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Eurasian Watermilfoil (Myriophyllum spicatum)
Water-milfoil family (Haloragaceae)
Native Range Eurasia and Africa
Eurasian watermilfoil, also called spike watermilfoil, is an emergent, herbaceous aquatic plant. Stems grow to the water surface, usually extending 3 to 10, but as much as 33, feet in length and frequently forming dense mats. Stems of Eurasian milfoil are long, slender, branching, hairless, and become leafless toward the base. New plants may emerge from each node (joint) on a stem, and root upon contact with mud. The grayish-green leaves of Eurasian watermilfoil are finely divided and occur in whorls of three or four along the stem, with 12-16 pairs of fine, thin leaflets about 1/2 inch long. These leaflets give milfoil a feathery appearance that is a distinguishing feature of the plant. Eurasian watermilfoil produces small yellow, 4-parted flowers on a spike that projects 2-4 inches above the water surface. The fruit is a hard, segmented capsule containing four seeds.
Milfoil may be confused with bladderworts, hornworts, mermaid weeds, water crowfoots, and other leafy watermilfoils. There are a number of native milfoils that look very much like Eurasian milfoil. Make sure your identification is correct before starting control.
Eurasian milfoil can form large, floating mats of vegetation on the surface of lakes, rivers, and other water bodies, preventing light penetration for native aquatic plants and impeding water traffic. The plant thrives in areas that have been subjected to various kinds of natural and manmade disturbance.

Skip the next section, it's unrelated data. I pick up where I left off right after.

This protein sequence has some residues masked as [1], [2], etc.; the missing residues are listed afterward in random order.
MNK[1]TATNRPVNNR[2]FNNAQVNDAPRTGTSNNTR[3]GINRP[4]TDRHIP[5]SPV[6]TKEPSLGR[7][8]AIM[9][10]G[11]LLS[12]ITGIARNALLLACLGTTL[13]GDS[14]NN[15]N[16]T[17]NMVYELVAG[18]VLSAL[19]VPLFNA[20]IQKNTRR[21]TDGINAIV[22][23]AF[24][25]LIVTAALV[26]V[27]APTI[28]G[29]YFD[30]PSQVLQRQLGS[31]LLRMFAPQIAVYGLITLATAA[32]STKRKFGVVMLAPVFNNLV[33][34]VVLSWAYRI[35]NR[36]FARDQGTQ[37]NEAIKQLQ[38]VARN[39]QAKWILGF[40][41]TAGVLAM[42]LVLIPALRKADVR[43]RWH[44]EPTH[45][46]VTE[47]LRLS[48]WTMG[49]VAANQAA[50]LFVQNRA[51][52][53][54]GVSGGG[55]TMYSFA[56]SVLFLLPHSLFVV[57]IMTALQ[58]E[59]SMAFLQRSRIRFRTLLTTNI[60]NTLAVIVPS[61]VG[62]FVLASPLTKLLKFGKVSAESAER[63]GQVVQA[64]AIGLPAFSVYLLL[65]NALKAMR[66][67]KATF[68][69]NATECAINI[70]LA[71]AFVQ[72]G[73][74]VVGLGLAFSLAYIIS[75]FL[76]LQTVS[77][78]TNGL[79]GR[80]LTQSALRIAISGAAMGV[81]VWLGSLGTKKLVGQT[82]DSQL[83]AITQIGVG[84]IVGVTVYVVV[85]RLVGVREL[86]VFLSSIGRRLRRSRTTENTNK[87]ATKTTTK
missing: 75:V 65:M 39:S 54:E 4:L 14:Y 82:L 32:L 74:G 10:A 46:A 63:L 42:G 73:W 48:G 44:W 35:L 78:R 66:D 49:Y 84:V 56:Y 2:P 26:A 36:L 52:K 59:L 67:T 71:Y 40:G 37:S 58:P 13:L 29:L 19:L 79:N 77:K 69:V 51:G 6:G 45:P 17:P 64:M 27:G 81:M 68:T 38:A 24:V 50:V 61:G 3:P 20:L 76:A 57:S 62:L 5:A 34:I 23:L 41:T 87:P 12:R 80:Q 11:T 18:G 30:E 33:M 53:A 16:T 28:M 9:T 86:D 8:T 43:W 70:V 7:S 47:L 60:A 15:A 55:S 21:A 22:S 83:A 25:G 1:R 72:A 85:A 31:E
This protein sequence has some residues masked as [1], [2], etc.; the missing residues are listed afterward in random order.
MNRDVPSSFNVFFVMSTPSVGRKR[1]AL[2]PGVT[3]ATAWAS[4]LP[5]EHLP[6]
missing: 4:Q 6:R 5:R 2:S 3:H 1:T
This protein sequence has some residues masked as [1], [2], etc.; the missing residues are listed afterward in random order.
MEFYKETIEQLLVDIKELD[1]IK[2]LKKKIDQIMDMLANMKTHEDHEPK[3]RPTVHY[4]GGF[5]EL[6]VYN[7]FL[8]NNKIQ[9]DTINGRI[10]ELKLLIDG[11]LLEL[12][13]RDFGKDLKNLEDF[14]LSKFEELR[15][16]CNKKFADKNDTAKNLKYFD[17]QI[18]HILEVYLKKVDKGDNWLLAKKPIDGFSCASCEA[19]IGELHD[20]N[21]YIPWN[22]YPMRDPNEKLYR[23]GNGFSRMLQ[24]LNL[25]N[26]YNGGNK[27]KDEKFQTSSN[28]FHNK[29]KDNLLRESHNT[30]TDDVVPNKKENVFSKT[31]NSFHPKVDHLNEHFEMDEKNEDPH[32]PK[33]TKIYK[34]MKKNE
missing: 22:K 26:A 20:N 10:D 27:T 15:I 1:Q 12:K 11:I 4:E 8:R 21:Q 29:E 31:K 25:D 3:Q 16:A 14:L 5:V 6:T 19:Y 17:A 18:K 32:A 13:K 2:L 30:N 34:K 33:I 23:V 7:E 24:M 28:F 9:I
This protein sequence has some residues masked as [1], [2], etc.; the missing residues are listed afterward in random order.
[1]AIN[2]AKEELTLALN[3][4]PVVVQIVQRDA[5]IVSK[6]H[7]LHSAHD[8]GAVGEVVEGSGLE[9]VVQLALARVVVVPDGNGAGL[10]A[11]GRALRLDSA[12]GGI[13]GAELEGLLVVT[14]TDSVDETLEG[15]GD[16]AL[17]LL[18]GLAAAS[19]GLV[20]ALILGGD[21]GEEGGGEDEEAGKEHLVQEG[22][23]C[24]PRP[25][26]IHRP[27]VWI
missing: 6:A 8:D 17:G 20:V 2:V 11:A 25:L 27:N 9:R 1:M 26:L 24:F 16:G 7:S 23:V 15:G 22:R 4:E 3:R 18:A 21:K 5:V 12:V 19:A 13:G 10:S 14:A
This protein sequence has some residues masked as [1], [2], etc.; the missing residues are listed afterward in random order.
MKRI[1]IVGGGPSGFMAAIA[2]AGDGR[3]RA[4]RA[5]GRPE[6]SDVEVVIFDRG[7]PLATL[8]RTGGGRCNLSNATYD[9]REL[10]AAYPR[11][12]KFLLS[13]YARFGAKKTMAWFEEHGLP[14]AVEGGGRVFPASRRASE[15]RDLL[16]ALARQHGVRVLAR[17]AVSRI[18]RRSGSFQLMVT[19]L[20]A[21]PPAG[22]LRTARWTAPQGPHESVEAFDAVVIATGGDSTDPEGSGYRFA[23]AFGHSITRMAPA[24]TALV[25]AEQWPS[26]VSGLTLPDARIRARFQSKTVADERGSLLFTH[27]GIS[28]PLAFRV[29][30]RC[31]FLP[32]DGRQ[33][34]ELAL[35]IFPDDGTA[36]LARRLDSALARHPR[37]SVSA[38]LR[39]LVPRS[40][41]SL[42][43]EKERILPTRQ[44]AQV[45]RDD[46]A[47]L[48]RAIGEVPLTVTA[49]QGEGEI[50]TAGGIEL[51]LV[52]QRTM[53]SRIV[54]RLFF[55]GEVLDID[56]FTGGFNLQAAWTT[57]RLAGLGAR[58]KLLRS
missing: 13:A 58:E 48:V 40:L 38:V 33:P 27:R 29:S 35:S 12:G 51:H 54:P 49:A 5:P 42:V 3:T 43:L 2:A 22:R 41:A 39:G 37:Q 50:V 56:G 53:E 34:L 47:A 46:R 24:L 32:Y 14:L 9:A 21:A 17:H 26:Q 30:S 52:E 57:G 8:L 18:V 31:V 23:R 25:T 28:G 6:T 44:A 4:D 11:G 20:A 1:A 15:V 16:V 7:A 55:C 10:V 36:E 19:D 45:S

Distribution and Background
Eurasian watermilfoil was accidentally introduced from Eurasia in the 1940s. Two theories exist as to how it entered North America – it escaped from an aquarium, or was brought in attached to commercial or private boats.
Typical habitat for Eurasian watermilfoil includes fresh to brackish water of fish ponds, lakes, slow-moving streams, reservoirs, estuaries, and canals. It is tolerant of many water pollutants. Eurasian watermilfoil tends to invade disturbed areas where native plants cannot adapt to the alteration. It does not spread rapidly into undisturbed areas where native plants are well established. By altering waterways, humans have created a new and unnatural niche where milfoil thrives.
Alternative Plants (Alternative Native Species)
There are a considerable number of native pondweeds such Elodea canadensis and E. nuttallii.
Whenever possible, use as alternatives plant species that are native and adapted to the ecological region where you live. They will be more valuable to the wildlife species that have evolved with them and depend upon them for food and shelter. Check with your local native plant society for recommendations and sources of native plants.
Biology and Spread
Most regeneration of Eurasian watermilfoil is from rhizomes, fragmented stems, and axillary buds that develop throughout the year. Flower spikes often remain above water until pollination is complete, then resubmerge. Seeds are not an important means of dispersal.
Large harvesting equipment can be used to mechanically remove milfoil in larger areas; a sturdy hand-rake can be used for smaller areas. Other available options include manipulation of water level, light penetration and chemical control. Potential impacts to existing native aquatic plant species should be evaluated carefully before implementing any of these techniques. For the single harvest, removal should take place just before the population peaks in early summer. Substantial re-growth may occur if control is implemented too early. Better results appear with multiple harvests in the same growing season. If multiple harvests are not possible, then regular annual harvests over a period of years is an option. All fragments of milfoil plants must be removed to achieve adequate control.